"Enjoyed it but hard to follow the characters"
OK stories but sometimes it was difficult to tell which character was speaking. Chapters would skip entire periods of time with new characters being introduced. You had to hope that you generally picked up on who these new ones were, or keep open a wiki page that explains it instead. I enjoyed the book overall but I don't know if I'd rush to recommend it to others.
"as good as the book"
easy listening and a great book and series. loved it a great deal listen and enjoy it
The first great book of maybe the best Science Fiction trilogy of all time. It reads as well today as it would have 70 years ago, when it was written. Highly recommended!
"Book One of a Seminal Series"
I first read this book, along with all the sequels, in the 1970s and ‘80s. Back then, of course, aged in my teens and twenties, I wouldn’t have appreciated that these were such pivotal science fiction novels. So now, decades later, I felt it was time to revisit what I remembered as a real mind expanding, page-turner of a book. And, yes, the magic is still there. A must-read for everyone, I think.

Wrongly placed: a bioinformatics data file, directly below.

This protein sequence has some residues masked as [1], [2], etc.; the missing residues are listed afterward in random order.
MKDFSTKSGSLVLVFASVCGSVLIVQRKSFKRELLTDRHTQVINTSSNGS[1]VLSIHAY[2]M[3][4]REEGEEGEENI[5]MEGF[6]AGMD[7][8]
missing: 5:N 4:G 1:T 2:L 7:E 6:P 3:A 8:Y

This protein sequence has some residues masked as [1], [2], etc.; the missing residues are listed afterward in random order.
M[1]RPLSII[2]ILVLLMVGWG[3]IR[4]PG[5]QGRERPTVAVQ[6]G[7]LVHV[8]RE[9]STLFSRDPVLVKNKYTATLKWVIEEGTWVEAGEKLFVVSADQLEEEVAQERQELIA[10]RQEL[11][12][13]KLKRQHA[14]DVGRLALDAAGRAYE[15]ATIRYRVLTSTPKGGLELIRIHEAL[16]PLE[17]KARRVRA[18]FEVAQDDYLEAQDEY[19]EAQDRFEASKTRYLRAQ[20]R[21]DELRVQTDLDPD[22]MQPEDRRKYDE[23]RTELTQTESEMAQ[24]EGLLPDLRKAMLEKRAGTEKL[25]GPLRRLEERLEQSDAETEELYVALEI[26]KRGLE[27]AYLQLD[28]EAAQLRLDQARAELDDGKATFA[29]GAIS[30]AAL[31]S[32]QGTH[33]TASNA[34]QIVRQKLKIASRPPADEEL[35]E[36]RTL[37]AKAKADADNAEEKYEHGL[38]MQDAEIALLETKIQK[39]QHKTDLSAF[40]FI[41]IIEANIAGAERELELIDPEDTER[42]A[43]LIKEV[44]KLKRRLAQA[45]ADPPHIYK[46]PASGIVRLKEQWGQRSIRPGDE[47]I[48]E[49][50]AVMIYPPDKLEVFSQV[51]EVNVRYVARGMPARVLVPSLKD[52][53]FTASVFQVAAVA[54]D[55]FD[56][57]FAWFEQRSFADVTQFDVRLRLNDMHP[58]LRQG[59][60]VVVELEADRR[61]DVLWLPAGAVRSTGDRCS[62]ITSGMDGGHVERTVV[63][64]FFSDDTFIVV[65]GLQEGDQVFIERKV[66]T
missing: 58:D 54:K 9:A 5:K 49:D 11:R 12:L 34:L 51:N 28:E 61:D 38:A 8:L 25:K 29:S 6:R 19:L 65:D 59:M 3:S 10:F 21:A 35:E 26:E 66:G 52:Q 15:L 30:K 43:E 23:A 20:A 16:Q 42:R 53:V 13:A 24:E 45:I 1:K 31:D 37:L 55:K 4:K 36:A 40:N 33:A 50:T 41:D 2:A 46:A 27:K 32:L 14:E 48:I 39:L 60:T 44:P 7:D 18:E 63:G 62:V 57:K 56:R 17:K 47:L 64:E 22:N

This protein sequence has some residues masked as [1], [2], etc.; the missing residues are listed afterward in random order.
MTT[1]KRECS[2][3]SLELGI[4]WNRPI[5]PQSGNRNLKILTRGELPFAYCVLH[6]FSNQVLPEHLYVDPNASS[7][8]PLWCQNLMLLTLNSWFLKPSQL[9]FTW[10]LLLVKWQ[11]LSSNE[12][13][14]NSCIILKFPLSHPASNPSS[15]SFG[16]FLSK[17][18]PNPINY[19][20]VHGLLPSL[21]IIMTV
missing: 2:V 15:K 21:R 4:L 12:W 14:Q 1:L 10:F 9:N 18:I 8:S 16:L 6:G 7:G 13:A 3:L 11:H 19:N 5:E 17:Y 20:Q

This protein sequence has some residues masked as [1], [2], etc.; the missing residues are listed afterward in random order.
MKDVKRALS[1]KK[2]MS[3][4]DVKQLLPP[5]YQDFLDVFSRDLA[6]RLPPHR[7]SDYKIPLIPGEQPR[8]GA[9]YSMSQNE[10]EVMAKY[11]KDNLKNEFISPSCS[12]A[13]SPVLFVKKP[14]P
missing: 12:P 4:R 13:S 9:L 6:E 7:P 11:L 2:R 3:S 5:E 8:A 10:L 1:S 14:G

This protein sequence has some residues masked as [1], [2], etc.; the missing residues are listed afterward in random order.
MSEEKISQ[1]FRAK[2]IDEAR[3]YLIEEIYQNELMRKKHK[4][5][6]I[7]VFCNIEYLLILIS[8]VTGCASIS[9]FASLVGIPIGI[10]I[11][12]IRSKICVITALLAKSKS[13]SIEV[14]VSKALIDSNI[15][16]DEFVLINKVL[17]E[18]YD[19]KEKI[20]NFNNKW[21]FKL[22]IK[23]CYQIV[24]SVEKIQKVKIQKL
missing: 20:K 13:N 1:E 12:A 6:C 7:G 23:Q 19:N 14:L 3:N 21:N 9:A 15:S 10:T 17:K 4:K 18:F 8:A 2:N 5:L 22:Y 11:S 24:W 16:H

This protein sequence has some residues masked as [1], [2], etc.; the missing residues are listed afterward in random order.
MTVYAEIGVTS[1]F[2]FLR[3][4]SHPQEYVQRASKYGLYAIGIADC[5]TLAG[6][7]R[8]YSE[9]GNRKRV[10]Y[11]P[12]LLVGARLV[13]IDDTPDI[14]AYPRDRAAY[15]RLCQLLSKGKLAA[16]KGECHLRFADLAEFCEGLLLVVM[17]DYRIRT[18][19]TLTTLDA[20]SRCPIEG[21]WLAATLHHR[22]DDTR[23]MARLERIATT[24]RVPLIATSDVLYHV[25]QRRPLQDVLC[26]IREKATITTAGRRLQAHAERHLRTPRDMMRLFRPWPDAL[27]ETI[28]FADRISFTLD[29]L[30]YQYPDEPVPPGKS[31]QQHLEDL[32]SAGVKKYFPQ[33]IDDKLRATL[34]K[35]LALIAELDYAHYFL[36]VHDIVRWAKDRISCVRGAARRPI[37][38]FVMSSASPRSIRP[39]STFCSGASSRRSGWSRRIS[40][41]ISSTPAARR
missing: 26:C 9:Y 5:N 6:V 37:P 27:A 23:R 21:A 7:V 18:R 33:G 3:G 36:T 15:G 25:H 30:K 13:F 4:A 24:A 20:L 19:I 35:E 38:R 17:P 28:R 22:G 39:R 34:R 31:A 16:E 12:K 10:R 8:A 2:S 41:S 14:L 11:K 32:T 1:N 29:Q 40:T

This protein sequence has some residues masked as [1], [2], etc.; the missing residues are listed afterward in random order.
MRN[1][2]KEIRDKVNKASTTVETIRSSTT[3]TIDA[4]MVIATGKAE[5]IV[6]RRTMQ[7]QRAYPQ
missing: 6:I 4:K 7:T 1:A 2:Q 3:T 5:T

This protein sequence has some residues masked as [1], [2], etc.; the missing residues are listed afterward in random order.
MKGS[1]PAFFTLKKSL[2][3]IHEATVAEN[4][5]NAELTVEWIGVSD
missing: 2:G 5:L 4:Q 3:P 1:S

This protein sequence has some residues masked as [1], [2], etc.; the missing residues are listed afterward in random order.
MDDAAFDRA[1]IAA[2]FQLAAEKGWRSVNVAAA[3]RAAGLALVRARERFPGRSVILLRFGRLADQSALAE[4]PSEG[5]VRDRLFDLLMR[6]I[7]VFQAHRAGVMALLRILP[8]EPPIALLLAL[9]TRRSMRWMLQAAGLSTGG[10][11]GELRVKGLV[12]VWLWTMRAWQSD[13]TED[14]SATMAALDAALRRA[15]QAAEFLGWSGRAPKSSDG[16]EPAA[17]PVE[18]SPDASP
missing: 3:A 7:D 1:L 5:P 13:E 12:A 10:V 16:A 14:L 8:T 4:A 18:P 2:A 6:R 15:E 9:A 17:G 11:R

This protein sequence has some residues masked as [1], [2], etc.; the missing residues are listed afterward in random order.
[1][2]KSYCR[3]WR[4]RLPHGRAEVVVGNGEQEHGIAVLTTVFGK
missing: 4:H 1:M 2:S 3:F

"I know this is heresy but..."
...this really got boring very fast. I know that Foundation appears on everyone's list of must-read sci-fi, and usually near the top, and I can sort of see why, in that it set the gold standard for so much grand-scale Space Opera in the way The Lord Of The Rings did for high fantasy.
However, the years have not been kind...
Honestly, it might as well be a collection of meeting minutes - every chapter consists solely of long conversations between barely-distinguished or developed characters in which the progress of the story since the last chapter is discussed in laboured exposition. The characters might raise their voices or storm out once in a while but that's the limit of the action.
This isn't helped by Scott Brick's narration which does little to differentiate between the individual voices in the story, to the extent that it's sometimes difficult to work out who is speaking. I've heard Brick narrating other books, and doing it very well, but this one wasn't for him.
Report Inappropriate Content